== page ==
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I am using a standalone GPS tracker that produces GPX files and then clock-sync photos with it using Microsoft Pro Photo Tools. This works pretty well. But I was also using a feature of Pro Photo Tools called "Get location text" which uses the latitude/longitude information from EXIF and translates it using Windows Live services to actuall addresses. At least it used to, but stopped recently, probalby because of some change of the online API or whatever, and a lack of update for the software.

So, the questions is: do you know of any other software that can bulk translate location info into addresses and write that back into the photo's metadata?

I expect the solution to use Google Maps or Bing Maps APIs - both provide (reverse) geocoding world-wide and publicly, and work quite well through their websites. I find it hard to believe that no one has created an app yet that would do this in bulk for photos.

  • I added an answer at photo.stackexchange.com/questions/20832/… – James Youngman Mar 4 '12 at 15:03
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    I recently extracted the lat/longs from a 1000 or so images with Python. Then you could feed these into a reverse-geocoder. – Justin Mar 4 '12 at 19:52
  • Being quite desperate at the time of writing the question, I developed a simple proxy service that takes in requests from Pro Photo Tools, translates them into Google Maps queries and sends the answers back to the app. Anyone interested can find the code in my private repository here: github.com/TripleEmcoder/Archive/tree/master/other/… - be warned however, that I stopped using that in favor of Lightroom, so it might not work anymore. – TripleEmcoder Apr 30 '18 at 17:35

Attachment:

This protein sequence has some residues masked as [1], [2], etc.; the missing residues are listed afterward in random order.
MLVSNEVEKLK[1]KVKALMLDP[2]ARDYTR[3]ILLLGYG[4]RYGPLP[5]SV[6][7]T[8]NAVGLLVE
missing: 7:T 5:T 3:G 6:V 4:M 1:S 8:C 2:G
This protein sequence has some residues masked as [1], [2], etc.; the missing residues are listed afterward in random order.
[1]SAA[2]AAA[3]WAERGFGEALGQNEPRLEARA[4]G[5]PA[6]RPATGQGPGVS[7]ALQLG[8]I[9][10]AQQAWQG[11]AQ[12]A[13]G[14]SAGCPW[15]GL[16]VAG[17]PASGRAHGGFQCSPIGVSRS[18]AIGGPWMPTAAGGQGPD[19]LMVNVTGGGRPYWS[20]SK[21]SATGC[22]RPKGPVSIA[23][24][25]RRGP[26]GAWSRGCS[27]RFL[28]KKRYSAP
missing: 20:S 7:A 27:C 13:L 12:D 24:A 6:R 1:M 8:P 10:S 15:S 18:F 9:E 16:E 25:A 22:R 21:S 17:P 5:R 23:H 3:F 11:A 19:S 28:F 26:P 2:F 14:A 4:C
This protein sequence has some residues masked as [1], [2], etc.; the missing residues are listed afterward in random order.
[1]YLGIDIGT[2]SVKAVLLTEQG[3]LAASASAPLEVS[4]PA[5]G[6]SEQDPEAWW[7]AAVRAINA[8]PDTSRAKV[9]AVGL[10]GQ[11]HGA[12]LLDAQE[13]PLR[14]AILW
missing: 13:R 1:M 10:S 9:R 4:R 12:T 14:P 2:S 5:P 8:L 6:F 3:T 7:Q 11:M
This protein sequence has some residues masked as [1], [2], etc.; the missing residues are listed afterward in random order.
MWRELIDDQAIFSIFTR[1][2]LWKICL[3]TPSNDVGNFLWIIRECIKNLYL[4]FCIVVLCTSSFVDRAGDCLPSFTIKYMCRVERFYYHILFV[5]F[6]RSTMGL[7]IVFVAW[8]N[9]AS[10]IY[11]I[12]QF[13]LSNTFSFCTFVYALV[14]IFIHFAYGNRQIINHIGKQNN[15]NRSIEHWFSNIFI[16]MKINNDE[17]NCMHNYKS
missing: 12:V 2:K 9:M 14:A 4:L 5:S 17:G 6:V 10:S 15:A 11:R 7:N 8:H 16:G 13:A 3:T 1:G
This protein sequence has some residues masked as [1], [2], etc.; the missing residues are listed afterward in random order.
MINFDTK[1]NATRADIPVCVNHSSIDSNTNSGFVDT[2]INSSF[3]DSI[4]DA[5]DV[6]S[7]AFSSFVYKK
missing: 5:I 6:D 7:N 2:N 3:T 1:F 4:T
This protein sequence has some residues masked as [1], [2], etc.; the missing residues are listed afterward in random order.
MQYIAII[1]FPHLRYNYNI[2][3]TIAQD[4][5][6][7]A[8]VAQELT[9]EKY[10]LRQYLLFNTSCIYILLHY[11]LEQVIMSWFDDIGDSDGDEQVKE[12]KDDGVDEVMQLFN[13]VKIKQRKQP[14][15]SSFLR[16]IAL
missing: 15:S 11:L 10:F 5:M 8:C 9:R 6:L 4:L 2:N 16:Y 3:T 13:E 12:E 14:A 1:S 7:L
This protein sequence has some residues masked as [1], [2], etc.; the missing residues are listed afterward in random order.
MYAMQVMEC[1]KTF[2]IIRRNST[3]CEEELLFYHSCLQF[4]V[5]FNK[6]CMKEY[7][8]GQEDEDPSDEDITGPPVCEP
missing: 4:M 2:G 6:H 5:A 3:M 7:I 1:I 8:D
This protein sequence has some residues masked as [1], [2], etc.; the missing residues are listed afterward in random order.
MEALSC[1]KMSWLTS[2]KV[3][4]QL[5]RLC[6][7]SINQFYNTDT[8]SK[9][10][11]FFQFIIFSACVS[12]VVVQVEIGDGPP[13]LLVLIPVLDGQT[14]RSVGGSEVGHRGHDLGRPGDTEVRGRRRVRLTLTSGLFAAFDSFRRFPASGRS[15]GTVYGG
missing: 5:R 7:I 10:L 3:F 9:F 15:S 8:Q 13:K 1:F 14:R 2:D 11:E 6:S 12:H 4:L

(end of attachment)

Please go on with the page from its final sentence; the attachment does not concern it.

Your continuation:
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geosetter can do it. I liked Pro Photo Tools much better, but as you pointed out, it no longer works. The biggest difference for me is the sublocation field. Pro Photo Tools put an addess in sublocation. geosetter at this point just repeats the location field (city). Pretty useless IMHO.

My understanding is Lightroom 4 now does reverse geocoding using google maps, which does have street level information. I haven't downloaded LR 4 yet.

  • In the end I just went with Lightroom, as I also bought it for post-processing. Just works, and has quite nice tooling to match photos with a GPX track. – TripleEmcoder Apr 30 '18 at 17:38
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You can always use Google's GeoCode, you can make an HTTP request to google's:

http://maps.googleapis.com/maps/api/geocode/json?latlng=" + Latitude + "," + Longitude + "&sensor=false

  • Sorry to downvote, but this answer isn't really useful for someone just looking to geocode their photos, without programming skills. – TripleEmcoder Apr 30 '18 at 17:32
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You might want to take a look at Phatch, in particular the Geotag action; this could maybe give you something to build upon. Phatch is open-source and cross-platform, written in Python.

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PicGPS.com is a powerful tool that can get a street address out of any picture taken with a mobile device (“Location services” and “Geo Tagging” has to be turned on).

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https://geocode.xyz/ will do reverse geocoding - worldwide.

In your case you can get json data with this api call: https://geocode.xyz/" + Latitude + "," + Longitude + "?json=1

Bulk reverse geocoding options are also available at https://geocode.xyz/batch

  • Sorry to downvote, but this answer isn't really useful for someone just looking to geocode their photos, without programming skills. – TripleEmcoder Apr 30 '18 at 17:32

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